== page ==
The Sierra Nevada mountains in California, and especially the mountains in Yosemite National Park, cast a spell on (give a magical feeling to) everyone who visits them. I know. I’ve been there and experienced it.
If you look at a map of California, you’ll see two mountain ranges (lines of mountains). The Coastal Range is next to the ocean. The Sierra Nevada Range – and Yosemite – is on the opposite, or east, side of California. It’s more than 500 miles long and its mountains are from 8,000 to 15,000 feet high.
I don’t go to the mountains as often as I would like, but I have two friends who can take me there in an instant (immediately) anytime I want to go. Let me introduce you to them.
No one can describe nature (the natural world) like John Muir. Muir was an American naturalist (student of nature) and explorer. He fell in love with Yosemite when he first visited it in 1868, and he returned many times before he died in 1914. He often spent many weeks hiking (walking in the mountains) alone through the park.
Muir paints word pictures like an artist. When I read his words, I can clearly see the mountains in my mind. Here is my “simple English” version of one paragraph from his book The Mountains of California (If you want to read his original words, you can find them here.).
The walls of Yosemite’s valleys (low land) are made of rocks as large as mountains, separated (kept apart) by narrow canyons. They are so steep (vertical, up and down) in front, and so close together on the valley’s flat floor, that when you look at all of them at the same time, the spaces in between them look like vast (very large) rooms lighted by the sky above. Every rock seems to glow (shine brightly) with life…. They are awesome (impressive), majestic, and permanent. But at the same time, they are full of delicate (fragile, easily damaged) and temporary beauty. The feet of the mountains stand in groves (groups) of pine trees and bright green fields. Their heads are in the sky, covered with light and floods of singing water. Snowstorms, avalanches (snow falling down the mountain), and winds quickly come and go all year long. These mountains remind me of mansions (large homes) where Nature has carefully collected her most valuable treasures so her lovers will come close and spend time with her.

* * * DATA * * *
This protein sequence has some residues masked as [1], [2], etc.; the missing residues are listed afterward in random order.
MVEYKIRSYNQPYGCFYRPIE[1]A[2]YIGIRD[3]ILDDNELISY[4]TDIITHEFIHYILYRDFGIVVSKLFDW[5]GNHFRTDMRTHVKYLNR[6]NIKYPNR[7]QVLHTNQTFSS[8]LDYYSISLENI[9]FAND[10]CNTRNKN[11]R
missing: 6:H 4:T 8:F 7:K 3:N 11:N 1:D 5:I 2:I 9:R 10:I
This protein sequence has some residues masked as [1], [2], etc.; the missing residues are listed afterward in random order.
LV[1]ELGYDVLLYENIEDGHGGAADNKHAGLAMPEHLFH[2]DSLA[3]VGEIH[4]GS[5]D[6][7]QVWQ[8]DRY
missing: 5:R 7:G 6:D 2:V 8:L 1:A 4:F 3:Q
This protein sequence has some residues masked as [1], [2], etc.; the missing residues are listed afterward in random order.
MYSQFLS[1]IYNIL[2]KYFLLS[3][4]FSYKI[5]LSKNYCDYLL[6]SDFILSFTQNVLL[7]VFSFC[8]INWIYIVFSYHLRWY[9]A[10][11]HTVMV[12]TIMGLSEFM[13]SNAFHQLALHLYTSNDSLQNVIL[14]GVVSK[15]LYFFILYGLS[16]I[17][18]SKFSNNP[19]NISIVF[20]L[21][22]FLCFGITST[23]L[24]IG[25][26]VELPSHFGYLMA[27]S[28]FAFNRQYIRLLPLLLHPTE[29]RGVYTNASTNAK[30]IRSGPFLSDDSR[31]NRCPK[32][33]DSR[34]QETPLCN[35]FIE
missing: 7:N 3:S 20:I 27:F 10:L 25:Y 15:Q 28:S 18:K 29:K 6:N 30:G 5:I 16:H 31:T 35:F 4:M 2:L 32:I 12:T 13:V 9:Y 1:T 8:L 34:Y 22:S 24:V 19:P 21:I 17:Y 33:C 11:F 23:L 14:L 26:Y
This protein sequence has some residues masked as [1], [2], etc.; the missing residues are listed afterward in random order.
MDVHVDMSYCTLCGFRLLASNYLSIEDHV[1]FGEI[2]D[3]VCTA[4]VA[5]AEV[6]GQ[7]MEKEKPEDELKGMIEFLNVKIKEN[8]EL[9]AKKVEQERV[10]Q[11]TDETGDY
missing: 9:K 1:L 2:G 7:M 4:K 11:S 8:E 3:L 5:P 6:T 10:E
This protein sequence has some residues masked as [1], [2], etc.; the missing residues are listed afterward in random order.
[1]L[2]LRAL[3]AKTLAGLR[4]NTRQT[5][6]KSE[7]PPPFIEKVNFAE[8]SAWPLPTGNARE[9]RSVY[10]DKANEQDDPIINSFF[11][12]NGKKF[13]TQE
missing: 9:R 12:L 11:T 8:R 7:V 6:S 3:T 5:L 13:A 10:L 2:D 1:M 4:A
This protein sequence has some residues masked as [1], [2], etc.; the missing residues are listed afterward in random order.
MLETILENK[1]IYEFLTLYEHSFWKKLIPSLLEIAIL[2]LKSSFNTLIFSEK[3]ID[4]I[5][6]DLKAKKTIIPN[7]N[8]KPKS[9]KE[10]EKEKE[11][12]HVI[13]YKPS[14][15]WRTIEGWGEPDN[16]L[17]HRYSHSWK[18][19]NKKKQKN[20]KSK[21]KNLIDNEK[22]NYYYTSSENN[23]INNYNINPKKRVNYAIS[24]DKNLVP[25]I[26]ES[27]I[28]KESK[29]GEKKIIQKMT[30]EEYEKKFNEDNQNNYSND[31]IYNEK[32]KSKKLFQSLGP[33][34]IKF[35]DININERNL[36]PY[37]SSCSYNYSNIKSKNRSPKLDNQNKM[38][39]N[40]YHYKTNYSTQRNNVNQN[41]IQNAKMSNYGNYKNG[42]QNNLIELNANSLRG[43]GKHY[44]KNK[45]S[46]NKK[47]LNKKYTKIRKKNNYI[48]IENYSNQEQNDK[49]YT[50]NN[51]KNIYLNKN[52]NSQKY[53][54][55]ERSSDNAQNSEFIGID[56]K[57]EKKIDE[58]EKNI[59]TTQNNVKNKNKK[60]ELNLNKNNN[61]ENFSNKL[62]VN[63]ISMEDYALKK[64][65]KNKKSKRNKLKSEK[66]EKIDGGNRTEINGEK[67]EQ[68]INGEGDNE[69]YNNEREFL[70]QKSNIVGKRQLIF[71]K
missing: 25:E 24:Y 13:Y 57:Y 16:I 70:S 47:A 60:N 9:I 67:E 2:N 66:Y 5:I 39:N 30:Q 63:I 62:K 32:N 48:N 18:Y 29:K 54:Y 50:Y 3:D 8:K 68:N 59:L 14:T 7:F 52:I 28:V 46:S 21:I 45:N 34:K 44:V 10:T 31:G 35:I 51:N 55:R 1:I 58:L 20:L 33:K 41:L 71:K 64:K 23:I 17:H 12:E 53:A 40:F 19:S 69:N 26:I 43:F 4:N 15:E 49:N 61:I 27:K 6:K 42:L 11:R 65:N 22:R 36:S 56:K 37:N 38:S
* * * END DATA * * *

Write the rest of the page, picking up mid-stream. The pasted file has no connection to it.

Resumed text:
If I want to look at Yosemite’s mountains, for me there is nothing better than Ansel Adams’s beautiful black-and-white (without color) photographs. Adams is one of America’s most famous photographers because of his photographs of Yosemite National Park. Adams first visited the park when he was 14 years old and it quickly became one of his favorite places. He lived there for many years and took many of his best-known photographs there.
If you want to learn more about Adams and see some of his photographs, I recommend two articles from the New York Times newspaper. The articles are What Adams Saw Through His Lens and Ansel Adams’s Yosemite. In the second article you can see nine of his photographs and hear a brief description of each one.
If you want to learn more about Yosemite, be sure to listen to English Cafe #238 on April 21st and hear what Jeff has to say about it.
~ Warren Ediger – ESL tutor/coach and creator of www.successfulenglish.com where you can learn more about how to improve your English.
~ Photo by Jim Brekke used by permission.